New legislation moves forward plans for downtown greenway

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The former rail corridor, as seen from the Fourth Street bridge, facing east. Wilmington officials are eyeing the corridor as a public greenway with a multiuse path. File photo.
The former rail corridor, as seen from the Fourth Street bridge, facing east. Wilmington officials are eyeing the corridor as a public greenway with a multiuse path. Port City Daily file photo.

Recent state legislation has enabled an old railroad corridor revitalization plan to take a major step forward in developing a greenway and multi-use trail in downtown Wilmington.

Last week, members of N.C. General Assembly passed Senate Bill 174, which allows the City of Wilmington to lease property from the N.C. Department of Transportation for the multi-use trail.

Wilmington City Council in March approved a resolution that would support requesting legislation from the N.C. General Assembly for the city to lease the property between Third Street and its intersection with McRae Street.

The transportation corridor–known as the Wilmington Downtown Lead –has been abandoned since 1990, when rail provider CSX removed the line that previously served the Atlantic Coast Line Railroad. The passage of N.C. SB 174 effectively allows the City of Wilmington to develop a public greenway and potential “rail with trail.”

Old rail corridor to get new life as greenway, multi-use trail

“This is an important first step in reactivating that corridor for transportation and recreation in downtown Wilmington…and addresses a number one issue in our 2040 plan” said Mike Kozlosky, director of the Wilmington Metropolitan Planning Organization (WMPO).

The “2040 Plan,” developed by coalition of Cape Fear communities, looks 25 years into the future to examine and evaluate potential roadway, freight and rail, mass transportation, ferry and water transportation, aviation, bicycle and pedestrian projects for the Cape Fear area.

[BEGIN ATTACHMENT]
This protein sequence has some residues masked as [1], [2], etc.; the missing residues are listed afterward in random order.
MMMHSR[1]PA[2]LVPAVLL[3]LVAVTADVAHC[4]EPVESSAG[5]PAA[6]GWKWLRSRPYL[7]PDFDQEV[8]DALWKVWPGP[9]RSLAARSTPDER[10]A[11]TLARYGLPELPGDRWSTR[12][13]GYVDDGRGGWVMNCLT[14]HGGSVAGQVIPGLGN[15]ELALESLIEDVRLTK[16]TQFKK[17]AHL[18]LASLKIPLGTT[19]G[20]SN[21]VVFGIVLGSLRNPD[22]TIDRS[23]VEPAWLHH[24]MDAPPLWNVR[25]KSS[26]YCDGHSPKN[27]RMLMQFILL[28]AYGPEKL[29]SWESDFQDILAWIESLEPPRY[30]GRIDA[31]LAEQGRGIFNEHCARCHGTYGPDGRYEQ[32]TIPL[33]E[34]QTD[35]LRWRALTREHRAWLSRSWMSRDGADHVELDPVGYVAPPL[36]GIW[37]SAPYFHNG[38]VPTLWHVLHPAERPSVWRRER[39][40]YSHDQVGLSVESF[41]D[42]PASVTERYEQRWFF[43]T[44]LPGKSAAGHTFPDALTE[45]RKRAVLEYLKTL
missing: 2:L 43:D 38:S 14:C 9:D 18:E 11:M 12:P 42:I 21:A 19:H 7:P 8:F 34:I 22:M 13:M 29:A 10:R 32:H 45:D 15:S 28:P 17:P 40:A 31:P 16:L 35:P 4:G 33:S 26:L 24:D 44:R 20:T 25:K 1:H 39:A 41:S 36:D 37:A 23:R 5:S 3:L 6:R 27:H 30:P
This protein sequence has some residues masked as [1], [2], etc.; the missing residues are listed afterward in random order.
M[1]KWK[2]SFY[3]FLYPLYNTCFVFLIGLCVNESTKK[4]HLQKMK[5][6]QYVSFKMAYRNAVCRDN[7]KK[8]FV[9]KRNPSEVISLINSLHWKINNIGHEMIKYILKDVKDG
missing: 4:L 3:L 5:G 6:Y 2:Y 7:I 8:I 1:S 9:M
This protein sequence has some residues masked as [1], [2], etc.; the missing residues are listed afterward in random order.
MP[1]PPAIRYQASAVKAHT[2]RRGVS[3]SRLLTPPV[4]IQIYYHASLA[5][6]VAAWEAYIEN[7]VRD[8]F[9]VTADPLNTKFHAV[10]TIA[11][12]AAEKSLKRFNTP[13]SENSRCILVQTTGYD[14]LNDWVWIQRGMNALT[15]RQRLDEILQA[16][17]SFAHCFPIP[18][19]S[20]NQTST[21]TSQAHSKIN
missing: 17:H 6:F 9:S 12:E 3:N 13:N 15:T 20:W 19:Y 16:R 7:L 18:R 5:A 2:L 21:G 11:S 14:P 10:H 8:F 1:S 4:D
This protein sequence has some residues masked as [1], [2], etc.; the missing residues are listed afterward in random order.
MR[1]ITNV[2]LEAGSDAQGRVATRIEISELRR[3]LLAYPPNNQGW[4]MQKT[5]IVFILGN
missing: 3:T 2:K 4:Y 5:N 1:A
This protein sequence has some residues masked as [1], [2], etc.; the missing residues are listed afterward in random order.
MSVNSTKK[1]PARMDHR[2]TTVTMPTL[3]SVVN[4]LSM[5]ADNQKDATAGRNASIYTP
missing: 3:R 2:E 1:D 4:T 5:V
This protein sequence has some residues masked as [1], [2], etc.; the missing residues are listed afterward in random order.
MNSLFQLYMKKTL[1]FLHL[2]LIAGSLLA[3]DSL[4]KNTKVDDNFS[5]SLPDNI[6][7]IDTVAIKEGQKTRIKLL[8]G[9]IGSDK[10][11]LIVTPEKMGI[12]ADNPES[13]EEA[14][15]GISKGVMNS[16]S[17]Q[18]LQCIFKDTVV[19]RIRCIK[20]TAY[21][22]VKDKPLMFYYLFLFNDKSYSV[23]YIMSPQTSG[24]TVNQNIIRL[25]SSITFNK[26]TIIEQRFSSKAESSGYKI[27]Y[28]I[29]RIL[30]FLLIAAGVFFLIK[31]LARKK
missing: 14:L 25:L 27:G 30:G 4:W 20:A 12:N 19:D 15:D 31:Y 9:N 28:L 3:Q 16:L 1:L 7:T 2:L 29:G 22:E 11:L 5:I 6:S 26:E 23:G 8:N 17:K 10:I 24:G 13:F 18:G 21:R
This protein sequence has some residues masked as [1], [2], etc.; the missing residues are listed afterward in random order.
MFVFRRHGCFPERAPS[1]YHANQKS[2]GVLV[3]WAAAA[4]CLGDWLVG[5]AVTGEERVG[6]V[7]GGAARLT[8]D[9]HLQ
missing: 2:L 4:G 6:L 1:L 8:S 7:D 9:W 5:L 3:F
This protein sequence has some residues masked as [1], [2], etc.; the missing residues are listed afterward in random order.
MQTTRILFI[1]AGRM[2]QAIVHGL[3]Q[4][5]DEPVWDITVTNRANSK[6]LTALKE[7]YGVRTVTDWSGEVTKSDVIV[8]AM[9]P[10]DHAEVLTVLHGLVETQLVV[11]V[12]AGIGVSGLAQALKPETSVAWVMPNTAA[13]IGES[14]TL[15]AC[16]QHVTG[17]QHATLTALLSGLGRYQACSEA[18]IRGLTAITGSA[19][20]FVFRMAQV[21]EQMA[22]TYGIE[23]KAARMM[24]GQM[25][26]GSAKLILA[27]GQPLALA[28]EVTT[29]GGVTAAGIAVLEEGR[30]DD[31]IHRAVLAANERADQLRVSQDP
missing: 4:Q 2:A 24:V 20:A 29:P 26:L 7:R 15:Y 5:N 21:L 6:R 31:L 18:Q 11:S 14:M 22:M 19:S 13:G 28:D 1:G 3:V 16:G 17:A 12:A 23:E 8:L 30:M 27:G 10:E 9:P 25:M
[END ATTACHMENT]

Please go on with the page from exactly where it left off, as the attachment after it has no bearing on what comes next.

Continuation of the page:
Public input meeting on Cape Fear Transportation 2040 Plan

Kozlosky said a passenger rail service connecting outside cities to downtown Wilmington won’t be established in the next several years, and “this is an important way to use the rail corridor until rail service can be restored.”

But for now, “the next steps for the development of the greenway and public trail are to prepare a master plan for development and then seek funding for the implementation,” Kozlosky said.

According to the bill, the city is allowed to lease the property as long as the following criteria are met:

  • The city of Wilmington agrees in writing to assume all development costs as well as management, security and liability responsibilities as defined by the Department of Environment and Natural Resources and the Department of Transportation.
  • The Department of Transportation determines that there will not likely be a need to resume active rail service in the leased portion of the rail corridor for at least 10 years.
  • The lease agreement allowing trail use includes terms for resumption of active rail use which will assure unbroken continuation of the corridor’s perpetual use for railroad purposes and interim compatible uses.
  • Use of the rail corridor or portions thereof as a recreational trail does not interfere with the ultimate transportation purposes of the corridor as determined by the Department of Transportation.

For more on the 2040 plan, and to see new projects for development in the Cape Fear region, visit the 2040 plan website.